In-store retailing has become part of Ivory Ella’s pursuit of data on its customers

In-store retailing has become part of Ivory Ella’s pursuit of data on its customers



reporter photo

MYSTIC — A mostly-online, Westerly-based apparel business committed to saving elephants has opened its flagship brick-and-mortar store in downtown Mystic, and the customers, known as “The Herd,” are coming in droves.

Ivory Ella’s new retail shop, which had its soft opening just before Black Friday in 2017 and its grand opening on June 16, is located at 40 West Main St.

“Since this is our first store, we wanted to just jump in slow and see how it went,” said Matt Fiano, 40, one of six co-founders of the company, which was started in the basement of his Waterford home in April 2015. 

The brand launched online at midnight on April 18, 2015, with its first batch of 500 T-shirts sporting an original elephant design. The shirts sold out in 17 minutes. Within a week the company had 7,000 orders, quickly outgrowing Fiano’s basement. After several location changes, the company settled into a 45,000-square-foot warehouse space in Westerly in August 2016 and has grown to more than 50 employees. 

Up until the opening of its retail location, the brand’s customer base was built through social media, college campus “ambassadors” and placement in about 50 boutiques and some larger retailers such as Lord & Taylor.

The brand’s fan base will drive for miles to touch and feel the product, said Fiano. 

“People have come from New Hampshire, Western Mass., New Jersey,” he said. “Last summer we did our first warehouse sale in Westerly and we had people come from crazy places — one woman drove from Indiana and another drove from Virginia. I’m always amazed that people come that far.”

Store manager Lauren Lucia, 19, of Pawcatuck, said customers who normally interact with the brand online get excited about seeing the product. 

“We have a lot of kids whose faces light up when they see the merchandise because they actually have it in front of them instead of looking at it through a screen,” she said. 

Lucia, who started in the shipping department during the holidays in 2016, has taken on multiple roles at the company because of her experience as a social media influencer.

“They found out about my Instagram page. I’m a big influencer on Instagram ... I have 139,000 followers. I started doing makeup videos and it went viral from there,” she said. “I realized they needed to branch out in social media, providing shirts to influencers to promote the brand.”

Besides working in the store, she will be doing weekly segments on Instagram about the new Ivory Ella products.

“It will be what we’ve got in the store, inventory, sales going on, updates,” she said. 

Social media will continue to be the company’s major marketing vehicle, Fiano said. 

“Across social channels, we have about 2.5 million followers,” he said, referring to company’s  total followers on Facebook, Instagram, Twitter, Pinterest, Snapchat and others. 

Social media marketing is changing the face of advertising, he said.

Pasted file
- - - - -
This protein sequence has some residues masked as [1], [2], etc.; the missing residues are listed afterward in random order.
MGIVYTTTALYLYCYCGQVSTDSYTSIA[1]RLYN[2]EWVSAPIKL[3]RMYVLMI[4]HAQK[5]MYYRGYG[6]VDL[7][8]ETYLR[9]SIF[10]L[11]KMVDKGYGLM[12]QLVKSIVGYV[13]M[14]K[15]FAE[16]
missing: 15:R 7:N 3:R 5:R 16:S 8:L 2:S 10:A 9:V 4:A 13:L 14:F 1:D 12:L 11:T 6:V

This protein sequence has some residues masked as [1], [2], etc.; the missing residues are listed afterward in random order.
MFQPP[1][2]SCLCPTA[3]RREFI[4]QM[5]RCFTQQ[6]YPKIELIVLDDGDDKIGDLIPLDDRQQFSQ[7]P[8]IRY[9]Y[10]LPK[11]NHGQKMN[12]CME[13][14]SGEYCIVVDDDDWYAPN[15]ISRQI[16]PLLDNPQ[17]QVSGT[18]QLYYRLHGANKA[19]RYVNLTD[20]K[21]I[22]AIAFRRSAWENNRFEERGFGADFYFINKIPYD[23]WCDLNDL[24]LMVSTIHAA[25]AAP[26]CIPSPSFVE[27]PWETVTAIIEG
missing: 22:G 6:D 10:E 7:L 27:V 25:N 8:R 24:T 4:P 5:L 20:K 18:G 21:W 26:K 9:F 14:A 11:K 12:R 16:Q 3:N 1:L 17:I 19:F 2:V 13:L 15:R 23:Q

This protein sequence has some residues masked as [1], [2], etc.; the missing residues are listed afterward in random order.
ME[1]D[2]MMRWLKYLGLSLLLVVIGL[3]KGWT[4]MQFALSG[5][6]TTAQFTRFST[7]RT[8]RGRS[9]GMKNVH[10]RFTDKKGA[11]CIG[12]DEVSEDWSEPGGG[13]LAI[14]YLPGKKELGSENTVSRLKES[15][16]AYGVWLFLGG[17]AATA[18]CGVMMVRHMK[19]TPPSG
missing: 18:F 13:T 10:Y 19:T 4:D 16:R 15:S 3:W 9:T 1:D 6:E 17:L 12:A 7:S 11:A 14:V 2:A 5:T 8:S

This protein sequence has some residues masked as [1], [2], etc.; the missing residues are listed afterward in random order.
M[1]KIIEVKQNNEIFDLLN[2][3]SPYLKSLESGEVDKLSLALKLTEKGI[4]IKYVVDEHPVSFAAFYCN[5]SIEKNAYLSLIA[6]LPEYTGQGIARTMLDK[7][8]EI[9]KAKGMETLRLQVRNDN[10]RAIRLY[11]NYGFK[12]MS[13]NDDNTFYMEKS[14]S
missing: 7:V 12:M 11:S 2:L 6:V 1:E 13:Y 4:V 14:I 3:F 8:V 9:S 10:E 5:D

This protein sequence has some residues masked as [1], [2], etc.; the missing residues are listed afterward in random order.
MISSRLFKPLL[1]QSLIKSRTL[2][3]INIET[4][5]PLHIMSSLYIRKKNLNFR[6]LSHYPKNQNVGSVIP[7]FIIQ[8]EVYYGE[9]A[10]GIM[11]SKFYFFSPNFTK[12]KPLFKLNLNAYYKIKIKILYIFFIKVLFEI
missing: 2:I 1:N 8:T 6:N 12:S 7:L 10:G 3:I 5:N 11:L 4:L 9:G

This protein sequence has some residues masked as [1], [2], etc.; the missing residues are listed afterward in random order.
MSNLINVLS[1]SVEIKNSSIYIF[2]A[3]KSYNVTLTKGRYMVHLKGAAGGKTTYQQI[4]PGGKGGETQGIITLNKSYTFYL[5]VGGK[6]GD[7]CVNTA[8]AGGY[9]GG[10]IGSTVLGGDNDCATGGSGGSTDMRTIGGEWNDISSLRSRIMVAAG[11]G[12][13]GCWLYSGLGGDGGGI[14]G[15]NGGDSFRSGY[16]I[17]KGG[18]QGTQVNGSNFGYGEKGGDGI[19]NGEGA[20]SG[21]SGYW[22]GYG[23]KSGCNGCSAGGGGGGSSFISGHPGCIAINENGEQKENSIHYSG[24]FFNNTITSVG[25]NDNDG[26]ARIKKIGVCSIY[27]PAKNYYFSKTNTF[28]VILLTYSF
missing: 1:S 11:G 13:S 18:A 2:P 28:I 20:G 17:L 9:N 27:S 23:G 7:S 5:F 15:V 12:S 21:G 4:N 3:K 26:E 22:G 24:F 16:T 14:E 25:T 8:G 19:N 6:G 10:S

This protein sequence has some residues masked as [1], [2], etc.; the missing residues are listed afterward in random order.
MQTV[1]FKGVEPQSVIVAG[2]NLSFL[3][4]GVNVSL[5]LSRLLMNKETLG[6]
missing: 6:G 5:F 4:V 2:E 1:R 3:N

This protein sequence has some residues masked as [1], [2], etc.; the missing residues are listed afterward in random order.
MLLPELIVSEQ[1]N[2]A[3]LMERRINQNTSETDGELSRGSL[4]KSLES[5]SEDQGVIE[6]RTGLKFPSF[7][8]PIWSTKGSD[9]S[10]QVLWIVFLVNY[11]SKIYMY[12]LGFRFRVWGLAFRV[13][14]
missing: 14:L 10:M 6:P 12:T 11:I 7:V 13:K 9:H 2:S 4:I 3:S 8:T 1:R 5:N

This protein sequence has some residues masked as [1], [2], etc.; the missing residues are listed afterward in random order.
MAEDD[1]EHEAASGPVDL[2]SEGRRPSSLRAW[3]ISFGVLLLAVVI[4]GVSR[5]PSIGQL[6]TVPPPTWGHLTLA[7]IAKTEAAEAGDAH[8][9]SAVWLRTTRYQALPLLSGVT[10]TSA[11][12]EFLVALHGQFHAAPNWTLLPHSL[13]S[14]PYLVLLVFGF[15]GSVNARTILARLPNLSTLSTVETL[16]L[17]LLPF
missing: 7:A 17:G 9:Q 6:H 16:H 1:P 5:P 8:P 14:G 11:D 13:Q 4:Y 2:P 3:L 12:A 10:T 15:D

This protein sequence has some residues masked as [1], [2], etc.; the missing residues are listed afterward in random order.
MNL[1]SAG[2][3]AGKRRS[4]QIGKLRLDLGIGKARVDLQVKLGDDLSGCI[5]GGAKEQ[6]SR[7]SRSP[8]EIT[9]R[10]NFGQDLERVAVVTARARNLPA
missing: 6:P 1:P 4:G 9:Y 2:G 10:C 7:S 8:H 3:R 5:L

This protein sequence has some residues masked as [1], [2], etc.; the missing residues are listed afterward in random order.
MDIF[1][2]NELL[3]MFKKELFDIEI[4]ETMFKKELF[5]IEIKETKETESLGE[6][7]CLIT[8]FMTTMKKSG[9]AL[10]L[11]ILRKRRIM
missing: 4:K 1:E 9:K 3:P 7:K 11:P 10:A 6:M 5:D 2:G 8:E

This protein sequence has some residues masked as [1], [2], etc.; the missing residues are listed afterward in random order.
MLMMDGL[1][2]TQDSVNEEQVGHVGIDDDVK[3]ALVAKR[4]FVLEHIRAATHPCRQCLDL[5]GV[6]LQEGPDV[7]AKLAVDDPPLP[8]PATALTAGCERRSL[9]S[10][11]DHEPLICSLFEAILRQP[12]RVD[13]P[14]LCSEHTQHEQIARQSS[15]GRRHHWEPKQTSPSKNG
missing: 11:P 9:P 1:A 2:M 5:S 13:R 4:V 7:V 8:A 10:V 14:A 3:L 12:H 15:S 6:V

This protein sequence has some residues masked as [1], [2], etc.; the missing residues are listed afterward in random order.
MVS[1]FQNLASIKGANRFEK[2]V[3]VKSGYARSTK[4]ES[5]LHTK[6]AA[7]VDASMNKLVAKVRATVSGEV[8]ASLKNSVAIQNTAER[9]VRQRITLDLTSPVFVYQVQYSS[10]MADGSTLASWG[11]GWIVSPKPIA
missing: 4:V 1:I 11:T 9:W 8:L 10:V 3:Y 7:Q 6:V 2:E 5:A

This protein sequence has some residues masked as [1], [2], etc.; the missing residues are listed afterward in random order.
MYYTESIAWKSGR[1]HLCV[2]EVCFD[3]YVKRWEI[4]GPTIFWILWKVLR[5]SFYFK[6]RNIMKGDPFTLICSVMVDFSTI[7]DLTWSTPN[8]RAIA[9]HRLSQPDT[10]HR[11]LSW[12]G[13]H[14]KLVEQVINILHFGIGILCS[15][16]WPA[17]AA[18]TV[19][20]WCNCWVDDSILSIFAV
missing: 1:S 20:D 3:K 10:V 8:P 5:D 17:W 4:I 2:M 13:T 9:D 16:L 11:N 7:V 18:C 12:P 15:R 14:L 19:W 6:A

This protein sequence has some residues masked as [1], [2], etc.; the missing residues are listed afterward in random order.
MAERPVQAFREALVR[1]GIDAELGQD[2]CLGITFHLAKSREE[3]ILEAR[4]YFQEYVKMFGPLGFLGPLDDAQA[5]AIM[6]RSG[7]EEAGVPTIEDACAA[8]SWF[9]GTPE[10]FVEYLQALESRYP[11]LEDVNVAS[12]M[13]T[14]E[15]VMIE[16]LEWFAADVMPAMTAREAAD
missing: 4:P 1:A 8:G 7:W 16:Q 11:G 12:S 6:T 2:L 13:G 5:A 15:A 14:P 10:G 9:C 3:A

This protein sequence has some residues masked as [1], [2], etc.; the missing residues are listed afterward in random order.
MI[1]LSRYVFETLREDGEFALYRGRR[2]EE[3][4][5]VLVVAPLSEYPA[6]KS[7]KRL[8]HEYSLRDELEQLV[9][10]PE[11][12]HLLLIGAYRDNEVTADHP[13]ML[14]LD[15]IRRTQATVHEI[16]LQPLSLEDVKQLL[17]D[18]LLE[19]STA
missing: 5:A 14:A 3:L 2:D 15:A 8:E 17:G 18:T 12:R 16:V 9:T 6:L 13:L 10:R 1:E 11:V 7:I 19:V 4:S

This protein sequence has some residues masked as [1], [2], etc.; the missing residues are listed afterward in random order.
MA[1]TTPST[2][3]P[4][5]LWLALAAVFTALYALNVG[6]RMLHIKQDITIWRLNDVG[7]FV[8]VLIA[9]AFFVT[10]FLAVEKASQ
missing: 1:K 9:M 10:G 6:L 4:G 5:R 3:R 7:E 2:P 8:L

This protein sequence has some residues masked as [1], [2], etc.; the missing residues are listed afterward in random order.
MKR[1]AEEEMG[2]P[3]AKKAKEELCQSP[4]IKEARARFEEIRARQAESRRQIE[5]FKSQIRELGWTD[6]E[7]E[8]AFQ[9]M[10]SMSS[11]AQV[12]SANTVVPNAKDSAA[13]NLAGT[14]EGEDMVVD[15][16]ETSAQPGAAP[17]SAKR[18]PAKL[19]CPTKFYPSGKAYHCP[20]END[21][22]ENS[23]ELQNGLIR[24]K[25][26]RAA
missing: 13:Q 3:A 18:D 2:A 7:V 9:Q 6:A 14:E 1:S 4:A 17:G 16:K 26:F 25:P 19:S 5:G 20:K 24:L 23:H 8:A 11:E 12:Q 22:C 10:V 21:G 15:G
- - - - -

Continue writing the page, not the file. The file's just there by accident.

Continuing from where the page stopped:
“This is ‘traditional’ advertising  now,” Fiano said. “That’s the difference for our customer, that’s where they’re at. They’re not looking at the newspaper, barely they’re on the radio, they’re connected digitally.” 

Social media is also how the company’s co-founders met, he said. 

“I was a business teacher at Montville High School and I met all of my co-founders on Twitter, where as a side business I learned how to build social media followings,” he said. 

Collecting data on who your customers are and where they’re going in the future is one of the biggest benefits of using social media data for finding and keeping customers, Fiano said. 

“In order to evolve these days and scale your business, you really have to be in touch with who your customer is and what they’re looking for and what they want to be next, and I think that’s what we’re hoping, is that we’ve picked up a customer for life,” he said. “So you’re going to have to change with them as their life changes.” 

The retail store will provide another set of valuable data as the company grows, he said. 

“As we expand our wholesale and retail, we want information about what people like in the store. There are things that sell much better in the store than online and vice versa,” said Fiano. “As we expand our footprint, we want areas to be able collect data from. Up to this point we were 95 percent a direct-to-consumer business with a small percentage of wholesale/retail, but we’re shifting a little bit of that because it’s an area of opportunity and an area of growth.” 

More “eyes on the brand” will also translate into more money the company can donate, he said. 

“To date, we’ve donated a little over $1 million to savetheelephants.org and $1.6 million total, which includes other charitable causes such as childhood cancer, homes for our troops, breast cancer research, American Heart Association,” he said. “The more people see the brand, the more they come back to the website, the more money we’re able to raise and donate. It all kind of works together.” 

And as the company grows, Fiano said, the original mission holds fast. 

“Our goals are to continue to support elephant conservation and continue to give back and put positive vibes out into the world,” he said. 

chewitt@thewesterlysun.com


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